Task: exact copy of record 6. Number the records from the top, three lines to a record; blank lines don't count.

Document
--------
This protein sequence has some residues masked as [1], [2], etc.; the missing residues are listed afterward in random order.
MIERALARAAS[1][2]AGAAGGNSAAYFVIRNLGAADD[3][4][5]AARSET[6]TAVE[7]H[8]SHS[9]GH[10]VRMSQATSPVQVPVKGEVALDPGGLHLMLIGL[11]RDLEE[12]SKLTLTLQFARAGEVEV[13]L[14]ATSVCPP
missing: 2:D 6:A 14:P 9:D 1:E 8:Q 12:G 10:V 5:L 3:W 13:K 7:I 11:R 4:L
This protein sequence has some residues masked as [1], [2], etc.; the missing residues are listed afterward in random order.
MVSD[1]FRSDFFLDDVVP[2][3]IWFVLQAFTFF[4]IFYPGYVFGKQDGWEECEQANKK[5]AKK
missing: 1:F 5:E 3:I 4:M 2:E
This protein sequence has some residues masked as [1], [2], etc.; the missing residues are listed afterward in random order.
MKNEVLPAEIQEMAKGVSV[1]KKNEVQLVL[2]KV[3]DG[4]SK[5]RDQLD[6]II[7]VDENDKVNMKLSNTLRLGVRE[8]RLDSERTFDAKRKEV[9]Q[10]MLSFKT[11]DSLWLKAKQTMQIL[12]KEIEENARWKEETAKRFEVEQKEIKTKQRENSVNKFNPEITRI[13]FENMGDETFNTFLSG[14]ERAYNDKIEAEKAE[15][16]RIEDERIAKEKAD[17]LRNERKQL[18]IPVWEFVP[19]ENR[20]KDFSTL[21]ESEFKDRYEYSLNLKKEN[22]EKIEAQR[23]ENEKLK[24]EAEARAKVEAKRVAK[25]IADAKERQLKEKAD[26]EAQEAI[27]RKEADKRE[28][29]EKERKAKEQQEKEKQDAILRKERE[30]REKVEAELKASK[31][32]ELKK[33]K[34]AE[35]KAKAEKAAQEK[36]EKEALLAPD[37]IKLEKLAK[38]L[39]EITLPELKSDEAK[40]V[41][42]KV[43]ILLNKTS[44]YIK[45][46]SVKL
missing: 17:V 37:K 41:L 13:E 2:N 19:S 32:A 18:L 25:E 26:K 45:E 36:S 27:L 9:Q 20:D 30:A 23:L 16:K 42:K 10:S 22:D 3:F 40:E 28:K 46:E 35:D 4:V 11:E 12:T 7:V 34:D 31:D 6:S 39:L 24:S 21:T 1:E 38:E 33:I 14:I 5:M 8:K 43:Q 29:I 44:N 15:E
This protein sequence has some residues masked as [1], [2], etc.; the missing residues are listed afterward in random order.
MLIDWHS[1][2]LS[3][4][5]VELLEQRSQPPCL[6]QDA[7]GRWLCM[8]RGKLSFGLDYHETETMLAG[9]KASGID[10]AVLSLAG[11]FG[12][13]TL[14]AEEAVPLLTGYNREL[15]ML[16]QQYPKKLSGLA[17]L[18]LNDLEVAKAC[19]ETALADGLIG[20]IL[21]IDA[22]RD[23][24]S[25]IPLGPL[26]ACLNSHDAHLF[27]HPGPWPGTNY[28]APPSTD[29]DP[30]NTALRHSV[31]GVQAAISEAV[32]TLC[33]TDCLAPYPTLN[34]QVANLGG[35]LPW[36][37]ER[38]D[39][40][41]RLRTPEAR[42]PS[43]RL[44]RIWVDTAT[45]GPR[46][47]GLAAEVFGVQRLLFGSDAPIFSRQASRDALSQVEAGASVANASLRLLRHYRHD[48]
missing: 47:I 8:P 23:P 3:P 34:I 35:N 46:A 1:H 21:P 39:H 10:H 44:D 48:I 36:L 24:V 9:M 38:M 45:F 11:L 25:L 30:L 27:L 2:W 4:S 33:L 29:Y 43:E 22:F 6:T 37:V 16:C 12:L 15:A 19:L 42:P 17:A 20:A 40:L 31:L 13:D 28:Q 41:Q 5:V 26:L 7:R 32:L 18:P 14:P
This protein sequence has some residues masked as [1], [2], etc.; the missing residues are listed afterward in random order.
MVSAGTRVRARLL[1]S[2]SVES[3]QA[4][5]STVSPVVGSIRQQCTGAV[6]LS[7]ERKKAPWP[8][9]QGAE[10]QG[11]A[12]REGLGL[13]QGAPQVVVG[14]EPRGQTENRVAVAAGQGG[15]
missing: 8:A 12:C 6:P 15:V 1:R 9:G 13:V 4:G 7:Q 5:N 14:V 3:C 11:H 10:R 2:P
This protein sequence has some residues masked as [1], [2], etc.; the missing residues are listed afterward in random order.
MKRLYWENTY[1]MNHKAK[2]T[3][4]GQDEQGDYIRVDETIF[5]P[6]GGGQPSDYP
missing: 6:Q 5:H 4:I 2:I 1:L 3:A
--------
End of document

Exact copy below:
This protein sequence has some residues masked as [1], [2], etc.; the missing residues are listed afterward in random order.
MKRLYWENTY[1]MNHKAK[2]T[3][4]GQDEQGDYIRVDETIF[5]P[6]GGGQPSDYP
missing: 6:Q 5:H 4:I 2:I 1:L 3:A